Long Wave, Medium Wave and
Shortwave Radio Experiments

1) Attempt to make a general coverage receiver (RE-RX1LM/HF)
LW, MW and SW bands

Homemade shortwave receiver rev1.1

About RX1LM/HF revision 2.0 date aug/2019

This is a compact three transistor regenerative general coverage receiver with fixed feedback. It's based on the principle of the ZN414 only it can handle higher coverage. The sensitivity and selectivity is relative good (especially on the LF and MW bands) as can be expected with this "simple" design. The reception on the broadcast bands, LW(longwave) & MW(mediumwave) needs no external antenna! Just a ferrite rod which can be recovered from an old portable MW/LW radio which tuned from approximately 540 - 1600kHz on MW and 140kHz-240kHz for LW. If you have an old MW/LW (portable) radio you'll wont need to make your own coils for those bands if you use those. Remember: the longer the ferrite core the better MW/LW reception.

An AM radio receiver is fundamentally a very simple device. In its simplest form, a resonant circuit builds up a signal if there is one in space at the frequency to which it is tuned. A crystal (galena) then rectifies the signal, which reproduces the modulation. All the energy comes from the received electromagnetic wave. A good receiver must combine sensitivity and selectivity. Sensitivity is obtained by amplification in several stages, while selectivity is obtained by a narrow bandwidth of the amplifiers. There is a severe problem if the receiver must tune over a reasonable interval, such as the medium-wave broadcast band from 550 kHz to 1.65 MHz. The filters of the several stages of amplification cannot track well enough as their frequency is varied if the bandwidth is narrow, so one must choose between sensitivity and selectivity in such a tuned-RF receiver. There are other problems as well, such as the variation in selectivity as the circuits are tuned over a wide range.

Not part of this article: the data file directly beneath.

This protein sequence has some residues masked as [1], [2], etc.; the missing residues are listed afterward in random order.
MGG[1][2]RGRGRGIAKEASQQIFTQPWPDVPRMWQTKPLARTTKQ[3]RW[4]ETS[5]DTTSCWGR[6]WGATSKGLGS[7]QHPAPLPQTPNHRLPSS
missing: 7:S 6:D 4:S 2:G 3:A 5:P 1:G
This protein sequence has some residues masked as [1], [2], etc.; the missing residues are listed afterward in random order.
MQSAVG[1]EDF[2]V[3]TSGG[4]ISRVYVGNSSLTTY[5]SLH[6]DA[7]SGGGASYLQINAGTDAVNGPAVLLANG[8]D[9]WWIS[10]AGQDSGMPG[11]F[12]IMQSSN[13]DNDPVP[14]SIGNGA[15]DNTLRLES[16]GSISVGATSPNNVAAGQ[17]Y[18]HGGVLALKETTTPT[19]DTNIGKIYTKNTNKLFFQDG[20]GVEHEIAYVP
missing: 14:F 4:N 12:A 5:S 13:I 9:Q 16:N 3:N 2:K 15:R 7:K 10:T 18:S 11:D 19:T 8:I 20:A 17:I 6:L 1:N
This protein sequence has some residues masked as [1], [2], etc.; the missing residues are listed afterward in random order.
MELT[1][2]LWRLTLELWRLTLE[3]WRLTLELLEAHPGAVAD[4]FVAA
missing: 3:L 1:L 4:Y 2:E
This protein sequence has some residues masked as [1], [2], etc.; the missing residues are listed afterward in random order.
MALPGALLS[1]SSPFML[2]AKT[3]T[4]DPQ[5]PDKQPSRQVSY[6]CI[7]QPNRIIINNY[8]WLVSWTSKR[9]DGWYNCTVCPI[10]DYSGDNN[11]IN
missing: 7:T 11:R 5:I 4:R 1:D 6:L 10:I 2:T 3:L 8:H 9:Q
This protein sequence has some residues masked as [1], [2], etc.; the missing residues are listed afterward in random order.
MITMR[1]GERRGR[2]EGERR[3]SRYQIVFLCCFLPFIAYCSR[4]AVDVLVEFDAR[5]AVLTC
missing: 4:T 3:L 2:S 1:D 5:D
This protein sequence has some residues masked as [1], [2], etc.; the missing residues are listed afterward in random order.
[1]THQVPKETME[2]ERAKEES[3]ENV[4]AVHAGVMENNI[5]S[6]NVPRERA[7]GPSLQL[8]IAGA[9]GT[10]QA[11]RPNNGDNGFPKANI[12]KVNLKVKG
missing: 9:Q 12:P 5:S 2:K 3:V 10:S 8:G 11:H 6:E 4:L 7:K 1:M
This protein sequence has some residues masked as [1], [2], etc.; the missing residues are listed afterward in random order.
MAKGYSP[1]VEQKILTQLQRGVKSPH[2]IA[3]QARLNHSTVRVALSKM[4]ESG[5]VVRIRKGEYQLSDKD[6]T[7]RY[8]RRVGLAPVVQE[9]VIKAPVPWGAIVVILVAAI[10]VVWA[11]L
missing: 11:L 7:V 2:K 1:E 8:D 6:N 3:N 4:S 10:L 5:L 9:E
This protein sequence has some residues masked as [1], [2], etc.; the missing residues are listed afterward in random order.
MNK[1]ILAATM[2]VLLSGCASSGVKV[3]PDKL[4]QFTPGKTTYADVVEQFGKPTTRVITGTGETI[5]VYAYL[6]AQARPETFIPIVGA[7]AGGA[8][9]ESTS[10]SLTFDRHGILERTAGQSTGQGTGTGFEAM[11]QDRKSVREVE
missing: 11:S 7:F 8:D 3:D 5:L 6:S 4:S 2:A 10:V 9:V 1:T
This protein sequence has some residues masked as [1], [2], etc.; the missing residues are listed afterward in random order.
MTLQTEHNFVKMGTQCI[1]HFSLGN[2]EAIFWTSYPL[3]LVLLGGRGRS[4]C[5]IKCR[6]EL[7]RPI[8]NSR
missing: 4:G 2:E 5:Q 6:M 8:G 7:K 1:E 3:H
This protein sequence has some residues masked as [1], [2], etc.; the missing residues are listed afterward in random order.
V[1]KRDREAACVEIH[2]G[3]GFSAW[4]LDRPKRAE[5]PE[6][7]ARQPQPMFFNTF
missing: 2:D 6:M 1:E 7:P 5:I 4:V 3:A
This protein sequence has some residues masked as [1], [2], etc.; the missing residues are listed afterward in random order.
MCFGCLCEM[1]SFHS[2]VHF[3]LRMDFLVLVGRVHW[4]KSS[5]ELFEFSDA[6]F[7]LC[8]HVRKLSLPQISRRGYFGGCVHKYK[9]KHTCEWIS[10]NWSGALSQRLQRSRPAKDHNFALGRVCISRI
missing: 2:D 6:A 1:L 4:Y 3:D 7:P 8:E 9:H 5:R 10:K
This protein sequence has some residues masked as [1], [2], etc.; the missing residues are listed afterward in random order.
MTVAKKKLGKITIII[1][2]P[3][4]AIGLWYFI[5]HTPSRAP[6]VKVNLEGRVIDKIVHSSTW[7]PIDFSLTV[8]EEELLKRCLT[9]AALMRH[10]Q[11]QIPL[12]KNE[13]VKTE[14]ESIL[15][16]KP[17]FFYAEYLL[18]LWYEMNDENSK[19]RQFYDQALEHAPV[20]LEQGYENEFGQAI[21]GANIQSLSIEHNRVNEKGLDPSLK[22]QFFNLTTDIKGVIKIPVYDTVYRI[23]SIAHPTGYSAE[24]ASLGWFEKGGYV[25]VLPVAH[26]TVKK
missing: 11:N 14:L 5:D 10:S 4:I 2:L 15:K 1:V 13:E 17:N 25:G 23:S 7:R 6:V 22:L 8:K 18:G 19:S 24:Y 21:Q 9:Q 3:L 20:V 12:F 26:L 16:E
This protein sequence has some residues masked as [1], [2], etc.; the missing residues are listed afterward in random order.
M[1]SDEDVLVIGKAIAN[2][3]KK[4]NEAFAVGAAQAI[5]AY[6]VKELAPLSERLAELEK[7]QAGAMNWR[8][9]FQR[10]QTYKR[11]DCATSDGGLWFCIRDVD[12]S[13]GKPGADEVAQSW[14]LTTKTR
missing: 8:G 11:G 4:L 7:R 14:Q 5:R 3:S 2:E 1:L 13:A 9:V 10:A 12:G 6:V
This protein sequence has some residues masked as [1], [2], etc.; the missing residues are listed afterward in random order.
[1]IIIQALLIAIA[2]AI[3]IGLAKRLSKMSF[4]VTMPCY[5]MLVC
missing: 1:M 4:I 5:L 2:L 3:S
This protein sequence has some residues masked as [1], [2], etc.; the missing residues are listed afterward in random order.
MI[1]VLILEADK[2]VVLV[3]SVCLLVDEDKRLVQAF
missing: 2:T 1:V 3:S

It doesn't need a external power supply as the total current is very low (total 12mA) and can be fed with just 3 (chargeable) batteries.
Transistor Q3 has a dual purpose; it performs demodulation of the RF carrier whilst at the same time, amplifying the audio signal. Audio level varies on the strength of the received station but I had typically 10-50 mV. This will directly drive the TDA7052 and drives a 8 Ohm speaker up to 0.65 watt @ 6volts. When oscillation should occur (and we don't want that) try installing C15.

Q1 and Q2 form a compund transistor pair featuring high gain and very high input impedance. This is necessary so as not to unduly load the tank circuit. Q1 operates in emitter follower, Q2 common emitter, self stabilizing bias is via the 56k resistor, the 150pF capacitor and the tuning coil.

P1 set the audio volume.

All connections should be short, a veroboard or tagstrip layout are suitable if the desired frequency isn't too high. The tuning capacitor has fixed and moving plates where the moving plates should be connected to the "cold" end of the tank circuit, this is the base of Q1, and the fixed plates to the "hot end" of the coil, the juction of 56k/150p/100n. If connections on the capacitor are reversed, then moving your hand near the capacitor will cause unwanted stability and oscillation.

Switch between the coils (being the frequency bands) with S1. The tapping points on the coil allow the set to be tuned to different frequencies by adjusting the position of tap-switch S1.